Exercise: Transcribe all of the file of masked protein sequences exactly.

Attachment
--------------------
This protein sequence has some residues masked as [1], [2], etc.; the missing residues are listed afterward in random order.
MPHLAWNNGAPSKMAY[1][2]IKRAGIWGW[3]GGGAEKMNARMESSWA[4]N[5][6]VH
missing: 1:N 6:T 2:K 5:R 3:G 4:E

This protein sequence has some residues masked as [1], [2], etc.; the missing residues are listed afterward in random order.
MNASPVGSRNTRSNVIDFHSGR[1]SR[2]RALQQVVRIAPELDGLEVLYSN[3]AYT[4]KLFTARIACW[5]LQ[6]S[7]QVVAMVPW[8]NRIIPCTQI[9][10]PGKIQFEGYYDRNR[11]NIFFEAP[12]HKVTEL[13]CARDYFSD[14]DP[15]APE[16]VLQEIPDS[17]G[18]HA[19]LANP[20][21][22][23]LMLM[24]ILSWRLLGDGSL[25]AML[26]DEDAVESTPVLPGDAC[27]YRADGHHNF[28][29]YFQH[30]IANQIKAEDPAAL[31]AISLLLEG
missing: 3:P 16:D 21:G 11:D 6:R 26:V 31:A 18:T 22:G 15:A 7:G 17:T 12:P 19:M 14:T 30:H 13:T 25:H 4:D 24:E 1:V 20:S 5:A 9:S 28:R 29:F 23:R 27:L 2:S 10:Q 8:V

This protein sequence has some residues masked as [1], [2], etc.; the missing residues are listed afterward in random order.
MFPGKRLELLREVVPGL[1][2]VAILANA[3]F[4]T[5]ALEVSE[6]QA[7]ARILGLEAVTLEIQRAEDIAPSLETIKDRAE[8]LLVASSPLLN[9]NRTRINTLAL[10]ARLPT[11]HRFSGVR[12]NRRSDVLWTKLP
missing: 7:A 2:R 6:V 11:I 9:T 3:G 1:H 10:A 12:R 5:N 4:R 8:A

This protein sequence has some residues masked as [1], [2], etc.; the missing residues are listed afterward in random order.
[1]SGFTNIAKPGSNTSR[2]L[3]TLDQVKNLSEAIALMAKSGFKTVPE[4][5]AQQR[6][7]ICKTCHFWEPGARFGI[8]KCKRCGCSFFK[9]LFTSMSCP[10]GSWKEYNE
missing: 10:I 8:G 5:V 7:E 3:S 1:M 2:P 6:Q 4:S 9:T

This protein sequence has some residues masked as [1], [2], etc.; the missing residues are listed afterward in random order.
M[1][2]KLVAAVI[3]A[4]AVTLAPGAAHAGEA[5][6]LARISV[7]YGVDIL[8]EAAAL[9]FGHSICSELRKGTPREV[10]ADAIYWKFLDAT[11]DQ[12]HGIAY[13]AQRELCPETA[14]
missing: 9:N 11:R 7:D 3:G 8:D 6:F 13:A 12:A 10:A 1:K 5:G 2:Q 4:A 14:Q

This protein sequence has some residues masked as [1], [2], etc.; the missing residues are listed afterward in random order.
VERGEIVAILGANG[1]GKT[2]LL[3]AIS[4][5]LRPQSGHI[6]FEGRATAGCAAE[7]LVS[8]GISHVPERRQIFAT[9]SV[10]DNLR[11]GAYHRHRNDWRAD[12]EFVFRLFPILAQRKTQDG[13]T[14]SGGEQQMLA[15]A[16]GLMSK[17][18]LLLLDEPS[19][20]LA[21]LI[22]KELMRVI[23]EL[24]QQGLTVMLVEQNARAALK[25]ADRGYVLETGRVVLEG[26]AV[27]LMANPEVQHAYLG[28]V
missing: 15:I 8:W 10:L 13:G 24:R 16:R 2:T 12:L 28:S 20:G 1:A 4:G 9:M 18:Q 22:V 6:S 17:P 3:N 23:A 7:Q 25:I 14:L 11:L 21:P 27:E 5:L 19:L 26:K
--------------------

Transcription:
This protein sequence has some residues masked as [1], [2], etc.; the missing residues are listed afterward in random order.
MPHLAWNNGAPSKMAY[1][2]IKRAGIWGW[3]GGGAEKMNARMESSWA[4]N[5][6]VH
missing: 1:N 6:T 2:K 5:R 3:G 4:E

This protein sequence has some residues masked as [1], [2], etc.; the missing residues are listed afterward in random order.
MNASPVGSRNTRSNVIDFHSGR[1]SR[2]RALQQVVRIAPELDGLEVLYSN[3]AYT[4]KLFTARIACW[5]LQ[6]S[7]QVVAMVPW[8]NRIIPCTQI[9][10]PGKIQFEGYYDRNR[11]NIFFEAP[12]HKVTEL[13]CARDYFSD[14]DP[15]APE[16]VLQEIPDS[17]G[18]HA[19]LANP[20][21][22][23]LMLM[24]ILSWRLLGDGSL[25]AML[26]DEDAVESTPVLPGDAC[27]YRADGHHNF[28][29]YFQH[30]IANQIKAEDPAAL[31]AISLLLEG
missing: 3:P 16:D 21:G 11:D 6:R 26:V 31:A 18:T 22:G 15:A 7:G 17:T 12:P 19:M 14:T 30:H 13:T 25:H 4:D 24:E 1:V 20:S 5:A 9:S 28:R 29:F 23:R 27:L 2:S 10:Q 8:V

This protein sequence has some residues masked as [1], [2], etc.; the missing residues are listed afterward in random order.
MFPGKRLELLREVVPGL[1][2]VAILANA[3]F[4]T[5]ALEVSE[6]QA[7]ARILGLEAVTLEIQRAEDIAPSLETIKDRAE[8]LLVASSPLLN[9]NRTRINTLAL[10]ARLPT[11]HRFSGVR[12]NRRSDVLWTKLP
missing: 7:A 2:R 6:V 11:I 9:T 3:G 1:H 10:A 12:R 5:N 4:R 8:A

This protein sequence has some residues masked as [1], [2], etc.; the missing residues are listed afterward in random order.
[1]SGFTNIAKPGSNTSR[2]L[3]TLDQVKNLSEAIALMAKSGFKTVPE[4][5]AQQR[6][7]ICKTCHFWEPGARFGI[8]KCKRCGCSFFK[9]LFTSMSCP[10]GSWKEYNE
missing: 10:I 8:G 5:V 7:E 3:S 1:M 2:P 6:Q 4:S 9:T

This protein sequence has some residues masked as [1], [2], etc.; the missing residues are listed afterward in random order.
M[1][2]KLVAAVI[3]A[4]AVTLAPGAAHAGEA[5][6]LARISV[7]YGVDIL[8]EAAAL[9]FGHSICSELRKGTPREV[10]ADAIYWKFLDAT[11]DQ[12]HGIAY[13]AQRELCPETA[14]
missing: 9:N 11:R 7:D 3:G 8:D 6:F 13:A 12:A 10:A 1:K 5:G 2:Q 4:A 14:Q

This protein sequence has some residues masked as [1], [2], etc.; the missing residues are listed afterward in random order.
VERGEIVAILGANG[1]GKT[2]LL[3]AIS[4][5]LRPQSGHI[6]FEGRATAGCAAE[7]LVS[8]GISHVPERRQIFAT[9]SV[10]DNLR[11]GAYHRHRNDWRAD[12]EFVFRLFPILAQRKTQDG[13]T[14]SGGEQQMLA[15]A[16]GLMSK[17][18]LLLLDEPS[19][20]LA[21]LI[22]KELMRVI[23]EL[24]QQGLTVMLVEQNARAALK[25]ADRGYVLETGRVVLEG[26]AV[27]LMANPEVQHAYLG[28]V
missing: 15:I 8:W 10:L 13:G 24:R 16:R 2:T 12:L 28:S 20:G 1:A 4:G 9:M 18:Q 22:V 6:S 17:P 3:N 23:A 7:Q 25:I 14:L 11:L 21:P 27:E 5:L 19:L 26:K